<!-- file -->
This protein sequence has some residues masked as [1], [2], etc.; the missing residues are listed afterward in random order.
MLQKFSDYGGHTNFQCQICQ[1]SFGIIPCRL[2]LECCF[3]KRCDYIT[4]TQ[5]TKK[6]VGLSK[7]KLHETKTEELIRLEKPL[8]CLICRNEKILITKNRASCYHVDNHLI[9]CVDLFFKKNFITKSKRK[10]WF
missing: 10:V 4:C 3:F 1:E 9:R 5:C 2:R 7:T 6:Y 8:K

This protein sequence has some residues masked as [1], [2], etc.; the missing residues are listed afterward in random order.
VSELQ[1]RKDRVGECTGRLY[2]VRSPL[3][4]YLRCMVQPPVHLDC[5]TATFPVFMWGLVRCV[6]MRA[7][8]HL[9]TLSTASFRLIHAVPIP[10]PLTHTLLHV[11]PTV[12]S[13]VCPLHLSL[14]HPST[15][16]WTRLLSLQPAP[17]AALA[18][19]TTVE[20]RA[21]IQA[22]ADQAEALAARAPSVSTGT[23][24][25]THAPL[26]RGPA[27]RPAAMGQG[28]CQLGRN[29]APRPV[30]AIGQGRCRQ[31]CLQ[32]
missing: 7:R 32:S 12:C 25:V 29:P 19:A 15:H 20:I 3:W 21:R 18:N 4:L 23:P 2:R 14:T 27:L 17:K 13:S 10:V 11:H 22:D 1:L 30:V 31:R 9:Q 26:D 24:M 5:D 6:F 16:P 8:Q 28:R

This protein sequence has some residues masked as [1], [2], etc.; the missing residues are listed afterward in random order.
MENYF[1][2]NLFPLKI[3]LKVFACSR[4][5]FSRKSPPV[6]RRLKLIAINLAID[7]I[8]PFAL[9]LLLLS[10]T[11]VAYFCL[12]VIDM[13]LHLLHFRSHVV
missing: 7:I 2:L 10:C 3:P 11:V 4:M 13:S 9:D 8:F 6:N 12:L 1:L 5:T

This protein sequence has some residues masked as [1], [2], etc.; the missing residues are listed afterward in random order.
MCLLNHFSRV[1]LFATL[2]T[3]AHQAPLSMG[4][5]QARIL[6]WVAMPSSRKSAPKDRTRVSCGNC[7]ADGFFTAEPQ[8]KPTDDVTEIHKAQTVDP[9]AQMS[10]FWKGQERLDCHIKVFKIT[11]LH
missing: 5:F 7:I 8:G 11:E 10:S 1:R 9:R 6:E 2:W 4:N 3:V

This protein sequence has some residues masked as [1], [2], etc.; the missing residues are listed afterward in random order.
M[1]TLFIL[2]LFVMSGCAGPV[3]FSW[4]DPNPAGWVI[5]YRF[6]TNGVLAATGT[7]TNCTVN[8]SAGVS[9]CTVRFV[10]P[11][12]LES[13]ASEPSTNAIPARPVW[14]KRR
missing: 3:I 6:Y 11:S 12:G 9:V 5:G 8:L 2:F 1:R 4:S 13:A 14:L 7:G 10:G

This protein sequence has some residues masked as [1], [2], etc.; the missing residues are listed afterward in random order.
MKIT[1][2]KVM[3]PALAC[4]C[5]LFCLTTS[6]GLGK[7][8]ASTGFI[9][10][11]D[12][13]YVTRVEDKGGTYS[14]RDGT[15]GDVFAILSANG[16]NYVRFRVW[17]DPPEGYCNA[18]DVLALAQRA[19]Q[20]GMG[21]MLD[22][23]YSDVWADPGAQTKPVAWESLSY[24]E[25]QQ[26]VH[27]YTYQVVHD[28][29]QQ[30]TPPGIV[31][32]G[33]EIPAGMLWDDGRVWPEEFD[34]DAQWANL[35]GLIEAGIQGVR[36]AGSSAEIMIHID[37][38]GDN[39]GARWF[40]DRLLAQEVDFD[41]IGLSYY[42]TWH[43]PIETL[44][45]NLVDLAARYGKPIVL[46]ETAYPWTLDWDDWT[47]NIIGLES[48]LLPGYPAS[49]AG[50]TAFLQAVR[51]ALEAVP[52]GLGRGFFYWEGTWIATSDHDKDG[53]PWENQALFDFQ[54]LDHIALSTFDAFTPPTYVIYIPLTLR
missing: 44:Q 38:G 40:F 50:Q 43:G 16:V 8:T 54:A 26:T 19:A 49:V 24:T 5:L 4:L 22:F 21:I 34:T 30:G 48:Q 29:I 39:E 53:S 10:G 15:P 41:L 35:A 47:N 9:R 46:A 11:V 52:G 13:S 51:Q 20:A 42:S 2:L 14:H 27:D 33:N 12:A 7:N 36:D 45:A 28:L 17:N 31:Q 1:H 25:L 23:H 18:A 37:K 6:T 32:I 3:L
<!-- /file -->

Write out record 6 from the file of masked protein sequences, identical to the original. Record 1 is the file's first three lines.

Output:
This protein sequence has some residues masked as [1], [2], etc.; the missing residues are listed afterward in random order.
MKIT[1][2]KVM[3]PALAC[4]C[5]LFCLTTS[6]GLGK[7][8]ASTGFI[9][10][11]D[12][13]YVTRVEDKGGTYS[14]RDGT[15]GDVFAILSANG[16]NYVRFRVW[17]DPPEGYCNA[18]DVLALAQRA[19]Q[20]GMG[21]MLD[22][23]YSDVWADPGAQTKPVAWESLSY[24]E[25]QQ[26]VH[27]YTYQVVHD[28][29]QQ[30]TPPGIV[31][32]G[33]EIPAGMLWDDGRVWPEEFD[34]DAQWANL[35]GLIEAGIQGVR[36]AGSSAEIMIHID[37][38]GDN[39]GARWF[40]DRLLAQEVDFD[41]IGLSYY[42]TWH[43]PIETL[44][45]NLVDLAARYGKPIVL[46]ETAYPWTLDWDDWT[47]NIIGLES[48]LLPGYPAS[49]AG[50]TAFLQAVR[51]ALEAVP[52]GLGRGFFYWEGTWIATSDHDKDG[53]PWENQALFDFQ[54]LDHIALSTFDAFTPPTYVIYIPLTLR
missing: 44:Q 38:G 40:F 50:Q 43:G 16:V 8:T 54:A 26:T 19:A 49:V 24:T 5:L 4:L 22:F 21:I 34:T 30:G 48:Q 29:I 39:E 53:S 10:G 15:P 41:L 35:A 47:N 9:R 46:A 11:V 52:G 13:S 51:Q 20:A 42:S 2:L 14:H 27:D 33:N 12:A 7:N 36:D 45:A 28:L 17:N 31:Q 1:H 25:L 23:H 18:A 37:K 6:T 32:I 3:L